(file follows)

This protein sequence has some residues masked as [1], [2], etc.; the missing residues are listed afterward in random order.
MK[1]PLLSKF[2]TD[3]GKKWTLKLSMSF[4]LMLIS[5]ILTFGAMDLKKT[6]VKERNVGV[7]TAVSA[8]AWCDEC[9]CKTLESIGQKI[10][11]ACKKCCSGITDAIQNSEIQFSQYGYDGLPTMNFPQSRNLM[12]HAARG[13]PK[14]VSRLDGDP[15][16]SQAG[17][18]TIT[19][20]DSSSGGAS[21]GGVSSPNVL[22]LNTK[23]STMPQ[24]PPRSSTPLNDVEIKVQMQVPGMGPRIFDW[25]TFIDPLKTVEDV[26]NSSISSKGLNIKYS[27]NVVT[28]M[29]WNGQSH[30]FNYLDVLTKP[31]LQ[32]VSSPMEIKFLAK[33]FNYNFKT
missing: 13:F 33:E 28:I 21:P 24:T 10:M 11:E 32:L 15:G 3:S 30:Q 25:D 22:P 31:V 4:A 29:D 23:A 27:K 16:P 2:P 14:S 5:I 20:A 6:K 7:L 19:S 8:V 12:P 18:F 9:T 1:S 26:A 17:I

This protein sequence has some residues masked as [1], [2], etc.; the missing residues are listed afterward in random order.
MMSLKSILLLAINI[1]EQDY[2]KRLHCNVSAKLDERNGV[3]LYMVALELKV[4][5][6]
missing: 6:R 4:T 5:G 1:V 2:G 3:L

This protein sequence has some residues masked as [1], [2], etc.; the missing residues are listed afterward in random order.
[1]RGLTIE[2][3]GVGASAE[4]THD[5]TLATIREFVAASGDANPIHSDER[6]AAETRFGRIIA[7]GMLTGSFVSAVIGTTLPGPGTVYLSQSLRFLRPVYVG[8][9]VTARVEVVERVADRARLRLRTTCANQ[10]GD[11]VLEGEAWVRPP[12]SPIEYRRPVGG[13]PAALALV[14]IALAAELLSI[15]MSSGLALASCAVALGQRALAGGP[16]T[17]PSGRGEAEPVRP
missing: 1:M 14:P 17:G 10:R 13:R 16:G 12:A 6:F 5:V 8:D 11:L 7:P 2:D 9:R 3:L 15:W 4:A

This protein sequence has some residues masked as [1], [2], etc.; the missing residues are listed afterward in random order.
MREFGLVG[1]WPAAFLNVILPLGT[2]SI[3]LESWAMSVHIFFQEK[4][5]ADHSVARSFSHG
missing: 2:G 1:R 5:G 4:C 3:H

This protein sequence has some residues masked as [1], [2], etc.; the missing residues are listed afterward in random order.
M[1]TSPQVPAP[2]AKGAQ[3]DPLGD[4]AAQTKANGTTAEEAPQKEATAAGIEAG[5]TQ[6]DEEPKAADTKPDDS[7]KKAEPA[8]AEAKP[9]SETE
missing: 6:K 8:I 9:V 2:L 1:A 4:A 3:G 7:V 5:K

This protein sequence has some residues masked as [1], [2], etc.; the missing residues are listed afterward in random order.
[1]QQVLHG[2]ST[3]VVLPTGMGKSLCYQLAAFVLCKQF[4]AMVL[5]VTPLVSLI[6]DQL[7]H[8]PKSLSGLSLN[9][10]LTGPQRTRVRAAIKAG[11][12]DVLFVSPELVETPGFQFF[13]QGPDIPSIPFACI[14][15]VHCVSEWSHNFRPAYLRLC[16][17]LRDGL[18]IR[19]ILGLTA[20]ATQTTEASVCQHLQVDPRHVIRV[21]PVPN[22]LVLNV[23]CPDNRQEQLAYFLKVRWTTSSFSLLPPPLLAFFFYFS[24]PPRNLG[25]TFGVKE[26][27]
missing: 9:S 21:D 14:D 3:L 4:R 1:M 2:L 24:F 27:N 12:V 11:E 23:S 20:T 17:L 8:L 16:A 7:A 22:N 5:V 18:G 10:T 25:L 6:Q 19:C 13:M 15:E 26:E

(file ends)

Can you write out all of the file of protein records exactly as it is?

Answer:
This protein sequence has some residues masked as [1], [2], etc.; the missing residues are listed afterward in random order.
MK[1]PLLSKF[2]TD[3]GKKWTLKLSMSF[4]LMLIS[5]ILTFGAMDLKKT[6]VKERNVGV[7]TAVSA[8]AWCDEC[9]CKTLESIGQKI[10][11]ACKKCCSGITDAIQNSEIQFSQYGYDGLPTMNFPQSRNLM[12]HAARG[13]PK[14]VSRLDGDP[15][16]SQAG[17][18]TIT[19][20]DSSSGGAS[21]GGVSSPNVL[22]LNTK[23]STMPQ[24]PPRSSTPLNDVEIKVQMQVPGMGPRIFDW[25]TFIDPLKTVEDV[26]NSSISSKGLNIKYS[27]NVVT[28]M[29]WNGQSH[30]FNYLDVLTKP[31]LQ[32]VSSPMEIKFLAK[33]FNYNFKT
missing: 13:F 33:E 28:I 21:P 24:T 10:M 11:E 32:L 15:G 3:S 30:Q 25:D 22:P 31:V 4:A 29:D 23:A 27:K 16:P 2:P 14:S 5:I 20:A 6:K 7:L 19:S 8:V 12:P 18:F 9:T 1:S 26:A 17:I

This protein sequence has some residues masked as [1], [2], etc.; the missing residues are listed afterward in random order.
MMSLKSILLLAINI[1]EQDY[2]KRLHCNVSAKLDERNGV[3]LYMVALELKV[4][5][6]
missing: 6:R 4:T 5:G 1:V 2:G 3:L

This protein sequence has some residues masked as [1], [2], etc.; the missing residues are listed afterward in random order.
[1]RGLTIE[2][3]GVGASAE[4]THD[5]TLATIREFVAASGDANPIHSDER[6]AAETRFGRIIA[7]GMLTGSFVSAVIGTTLPGPGTVYLSQSLRFLRPVYVG[8][9]VTARVEVVERVADRARLRLRTTCANQ[10]GD[11]VLEGEAWVRPP[12]SPIEYRRPVGG[13]PAALALV[14]IALAAELLSI[15]MSSGLALASCAVALGQRALAGGP[16]T[17]PSGRGEAEPVRP
missing: 1:M 14:P 17:G 10:R 13:R 16:G 12:A 6:F 5:V 8:D 11:L 7:P 2:D 9:R 3:L 15:W 4:A

This protein sequence has some residues masked as [1], [2], etc.; the missing residues are listed afterward in random order.
MREFGLVG[1]WPAAFLNVILPLGT[2]SI[3]LESWAMSVHIFFQEK[4][5]ADHSVARSFSHG
missing: 2:G 1:R 5:G 4:C 3:H

This protein sequence has some residues masked as [1], [2], etc.; the missing residues are listed afterward in random order.
M[1]TSPQVPAP[2]AKGAQ[3]DPLGD[4]AAQTKANGTTAEEAPQKEATAAGIEAG[5]TQ[6]DEEPKAADTKPDDS[7]KKAEPA[8]AEAKP[9]SETE
missing: 6:K 8:I 9:V 2:L 1:A 4:A 3:G 7:V 5:K

This protein sequence has some residues masked as [1], [2], etc.; the missing residues are listed afterward in random order.
[1]QQVLHG[2]ST[3]VVLPTGMGKSLCYQLAAFVLCKQF[4]AMVL[5]VTPLVSLI[6]DQL[7]H[8]PKSLSGLSLN[9][10]LTGPQRTRVRAAIKAG[11][12]DVLFVSPELVETPGFQFF[13]QGPDIPSIPFACI[14][15]VHCVSEWSHNFRPAYLRLC[16][17]LRDGL[18]IR[19]ILGLTA[20]ATQTTEASVCQHLQVDPRHVIRV[21]PVPN[22]LVLNV[23]CPDNRQEQLAYFLKVRWTTSSFSLLPPPLLAFFFYFS[24]PPRNLG[25]TFGVKE[26][27]
missing: 9:S 21:D 14:D 3:L 4:R 1:M 2:L 24:F 27:N 12:V 11:E 23:S 20:T 17:L 8:L 16:A 7:A 22:N 5:V 18:G 10:T 25:L 6:Q 19:C 13:M 15:E 26:E